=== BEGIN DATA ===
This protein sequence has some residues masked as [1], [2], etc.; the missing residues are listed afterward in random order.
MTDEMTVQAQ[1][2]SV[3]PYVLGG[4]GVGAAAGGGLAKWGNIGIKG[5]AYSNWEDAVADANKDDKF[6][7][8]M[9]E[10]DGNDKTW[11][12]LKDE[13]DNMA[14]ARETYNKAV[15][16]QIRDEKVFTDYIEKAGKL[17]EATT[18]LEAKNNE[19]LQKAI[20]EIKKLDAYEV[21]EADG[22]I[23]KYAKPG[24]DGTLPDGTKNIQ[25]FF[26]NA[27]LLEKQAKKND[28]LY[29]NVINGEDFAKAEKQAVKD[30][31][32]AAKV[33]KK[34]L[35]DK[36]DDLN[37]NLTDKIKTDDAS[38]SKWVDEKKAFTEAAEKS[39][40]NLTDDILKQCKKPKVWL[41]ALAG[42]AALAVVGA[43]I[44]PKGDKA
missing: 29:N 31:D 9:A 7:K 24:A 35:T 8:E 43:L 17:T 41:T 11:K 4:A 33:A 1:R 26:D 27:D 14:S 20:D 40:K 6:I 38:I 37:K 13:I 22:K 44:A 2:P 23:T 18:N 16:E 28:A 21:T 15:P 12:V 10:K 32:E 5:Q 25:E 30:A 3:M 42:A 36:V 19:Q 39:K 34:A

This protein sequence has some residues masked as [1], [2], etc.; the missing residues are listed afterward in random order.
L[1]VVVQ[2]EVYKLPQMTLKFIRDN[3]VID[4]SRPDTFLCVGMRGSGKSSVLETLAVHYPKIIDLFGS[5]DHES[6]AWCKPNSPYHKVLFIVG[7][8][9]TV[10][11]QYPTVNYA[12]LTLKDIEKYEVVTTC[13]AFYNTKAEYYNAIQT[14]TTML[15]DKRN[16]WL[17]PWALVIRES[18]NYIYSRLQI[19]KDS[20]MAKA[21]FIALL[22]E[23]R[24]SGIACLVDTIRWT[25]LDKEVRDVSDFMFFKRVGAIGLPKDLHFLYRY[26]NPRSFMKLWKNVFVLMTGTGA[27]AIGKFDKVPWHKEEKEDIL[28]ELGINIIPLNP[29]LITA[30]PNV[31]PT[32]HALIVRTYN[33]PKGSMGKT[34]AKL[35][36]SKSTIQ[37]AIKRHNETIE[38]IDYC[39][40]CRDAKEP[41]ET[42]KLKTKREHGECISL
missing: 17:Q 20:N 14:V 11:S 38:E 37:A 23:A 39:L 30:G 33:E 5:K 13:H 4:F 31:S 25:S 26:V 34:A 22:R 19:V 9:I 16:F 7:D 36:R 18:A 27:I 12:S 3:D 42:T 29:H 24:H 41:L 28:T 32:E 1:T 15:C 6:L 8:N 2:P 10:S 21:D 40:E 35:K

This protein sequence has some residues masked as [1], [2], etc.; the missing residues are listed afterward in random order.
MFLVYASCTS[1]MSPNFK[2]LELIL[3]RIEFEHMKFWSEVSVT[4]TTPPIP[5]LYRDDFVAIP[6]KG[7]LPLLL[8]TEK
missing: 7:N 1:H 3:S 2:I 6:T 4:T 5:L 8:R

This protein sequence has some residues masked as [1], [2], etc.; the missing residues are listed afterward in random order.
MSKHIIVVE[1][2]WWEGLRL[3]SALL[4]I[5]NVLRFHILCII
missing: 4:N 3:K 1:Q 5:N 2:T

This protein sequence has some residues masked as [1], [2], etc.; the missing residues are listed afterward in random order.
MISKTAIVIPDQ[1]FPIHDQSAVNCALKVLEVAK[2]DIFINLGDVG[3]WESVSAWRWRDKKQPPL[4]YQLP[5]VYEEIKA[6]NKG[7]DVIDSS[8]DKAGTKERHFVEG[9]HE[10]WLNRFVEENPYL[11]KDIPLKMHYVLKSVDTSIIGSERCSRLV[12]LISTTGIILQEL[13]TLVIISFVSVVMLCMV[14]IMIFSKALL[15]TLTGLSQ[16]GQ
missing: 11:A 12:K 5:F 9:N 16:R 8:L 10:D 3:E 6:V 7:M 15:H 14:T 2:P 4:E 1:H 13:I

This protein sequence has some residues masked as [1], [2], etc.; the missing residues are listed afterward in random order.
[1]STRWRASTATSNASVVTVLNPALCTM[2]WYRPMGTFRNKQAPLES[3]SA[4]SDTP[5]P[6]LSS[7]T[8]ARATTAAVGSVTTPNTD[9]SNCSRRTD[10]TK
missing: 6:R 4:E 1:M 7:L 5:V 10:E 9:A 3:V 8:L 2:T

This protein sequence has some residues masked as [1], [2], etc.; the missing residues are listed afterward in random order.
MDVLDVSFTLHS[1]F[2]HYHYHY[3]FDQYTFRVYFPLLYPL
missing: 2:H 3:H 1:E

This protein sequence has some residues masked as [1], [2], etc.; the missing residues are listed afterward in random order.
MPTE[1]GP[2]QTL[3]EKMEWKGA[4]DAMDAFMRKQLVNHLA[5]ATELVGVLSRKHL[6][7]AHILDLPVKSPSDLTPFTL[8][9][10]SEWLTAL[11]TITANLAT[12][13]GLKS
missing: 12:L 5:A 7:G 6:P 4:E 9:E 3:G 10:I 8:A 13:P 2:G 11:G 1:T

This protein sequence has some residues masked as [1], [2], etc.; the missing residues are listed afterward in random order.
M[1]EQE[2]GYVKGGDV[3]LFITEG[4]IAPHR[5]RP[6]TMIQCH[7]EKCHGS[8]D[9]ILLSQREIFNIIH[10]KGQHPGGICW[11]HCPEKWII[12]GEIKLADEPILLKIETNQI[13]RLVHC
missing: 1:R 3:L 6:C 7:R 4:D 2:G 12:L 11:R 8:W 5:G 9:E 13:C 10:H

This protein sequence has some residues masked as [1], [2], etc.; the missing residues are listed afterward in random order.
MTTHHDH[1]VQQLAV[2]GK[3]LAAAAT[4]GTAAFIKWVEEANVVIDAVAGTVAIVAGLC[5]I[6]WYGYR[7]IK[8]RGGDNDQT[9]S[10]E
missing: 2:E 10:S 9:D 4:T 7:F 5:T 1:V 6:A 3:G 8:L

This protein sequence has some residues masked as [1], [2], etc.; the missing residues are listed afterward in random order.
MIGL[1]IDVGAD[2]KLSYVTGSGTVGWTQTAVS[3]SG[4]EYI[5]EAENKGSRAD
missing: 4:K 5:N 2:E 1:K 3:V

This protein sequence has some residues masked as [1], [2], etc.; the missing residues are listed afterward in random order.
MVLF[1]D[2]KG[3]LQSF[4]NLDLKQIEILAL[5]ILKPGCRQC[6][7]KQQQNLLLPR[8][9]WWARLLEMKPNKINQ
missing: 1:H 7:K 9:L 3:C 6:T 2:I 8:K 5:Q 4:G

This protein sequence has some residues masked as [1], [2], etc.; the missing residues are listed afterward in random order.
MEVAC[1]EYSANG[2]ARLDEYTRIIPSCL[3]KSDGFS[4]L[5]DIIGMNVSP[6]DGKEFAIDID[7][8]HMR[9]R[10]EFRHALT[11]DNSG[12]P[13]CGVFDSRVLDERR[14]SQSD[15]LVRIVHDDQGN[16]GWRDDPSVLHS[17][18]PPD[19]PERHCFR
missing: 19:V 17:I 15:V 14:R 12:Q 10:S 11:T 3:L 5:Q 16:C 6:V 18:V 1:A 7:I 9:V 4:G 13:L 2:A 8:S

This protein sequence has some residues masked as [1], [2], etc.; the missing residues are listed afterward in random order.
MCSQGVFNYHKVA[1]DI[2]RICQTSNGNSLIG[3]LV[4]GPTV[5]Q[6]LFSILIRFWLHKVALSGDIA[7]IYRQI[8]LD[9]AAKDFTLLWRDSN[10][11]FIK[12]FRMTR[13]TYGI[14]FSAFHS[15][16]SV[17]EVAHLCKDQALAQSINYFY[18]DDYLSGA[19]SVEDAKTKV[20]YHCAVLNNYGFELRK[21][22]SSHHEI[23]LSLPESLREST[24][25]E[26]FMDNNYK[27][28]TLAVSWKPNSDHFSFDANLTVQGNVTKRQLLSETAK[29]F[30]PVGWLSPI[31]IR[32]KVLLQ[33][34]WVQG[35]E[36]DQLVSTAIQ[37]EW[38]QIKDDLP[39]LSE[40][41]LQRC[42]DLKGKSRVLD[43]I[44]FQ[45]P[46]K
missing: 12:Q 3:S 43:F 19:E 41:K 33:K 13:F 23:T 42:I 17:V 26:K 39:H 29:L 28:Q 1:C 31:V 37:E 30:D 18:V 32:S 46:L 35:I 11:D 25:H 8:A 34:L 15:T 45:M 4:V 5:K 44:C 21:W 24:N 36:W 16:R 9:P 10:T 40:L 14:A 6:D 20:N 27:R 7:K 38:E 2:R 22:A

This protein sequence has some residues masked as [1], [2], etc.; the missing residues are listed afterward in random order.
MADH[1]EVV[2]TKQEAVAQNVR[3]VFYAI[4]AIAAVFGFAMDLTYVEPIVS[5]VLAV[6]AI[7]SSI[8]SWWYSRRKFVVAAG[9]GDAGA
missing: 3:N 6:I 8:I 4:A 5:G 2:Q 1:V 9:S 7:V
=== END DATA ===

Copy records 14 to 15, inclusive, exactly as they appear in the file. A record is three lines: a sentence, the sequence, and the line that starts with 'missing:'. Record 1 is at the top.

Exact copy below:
This protein sequence has some residues masked as [1], [2], etc.; the missing residues are listed afterward in random order.
MCSQGVFNYHKVA[1]DI[2]RICQTSNGNSLIG[3]LV[4]GPTV[5]Q[6]LFSILIRFWLHKVALSGDIA[7]IYRQI[8]LD[9]AAKDFTLLWRDSN[10][11]FIK[12]FRMTR[13]TYGI[14]FSAFHS[15][16]SV[17]EVAHLCKDQALAQSINYFY[18]DDYLSGA[19]SVEDAKTKV[20]YHCAVLNNYGFELRK[21][22]SSHHEI[23]LSLPESLREST[24][25]E[26]FMDNNYK[27][28]TLAVSWKPNSDHFSFDANLTVQGNVTKRQLLSETAK[29]F[30]PVGWLSPI[31]IR[32]KVLLQ[33][34]WVQG[35]E[36]DQLVSTAIQ[37]EW[38]QIKDDLP[39]LSE[40][41]LQRC[42]DLKGKSRVLD[43]I[44]FQ[45]P[46]K
missing: 12:Q 3:S 43:F 19:E 41:K 33:K 13:F 23:T 42:I 17:V 26:K 39:H 29:L 28:Q 1:C 31:V 37:E 30:D 18:V 32:S 46:L 35:I 11:D 25:H 8:A 34:L 15:T 45:M 4:V 5:K 44:C 21:W 24:N 36:W 16:R 9:P 10:T 40:L 14:A 6:D 20:N 27:R 7:K 38:E 2:R 22:A

This protein sequence has some residues masked as [1], [2], etc.; the missing residues are listed afterward in random order.
MADH[1]EVV[2]TKQEAVAQNVR[3]VFYAI[4]AIAAVFGFAMDLTYVEPIVS[5]VLAV[6]AI[7]SSI[8]SWWYSRRKFVVAAG[9]GDAGA
missing: 3:N 6:I 8:I 4:A 5:G 2:Q 1:V 9:S 7:V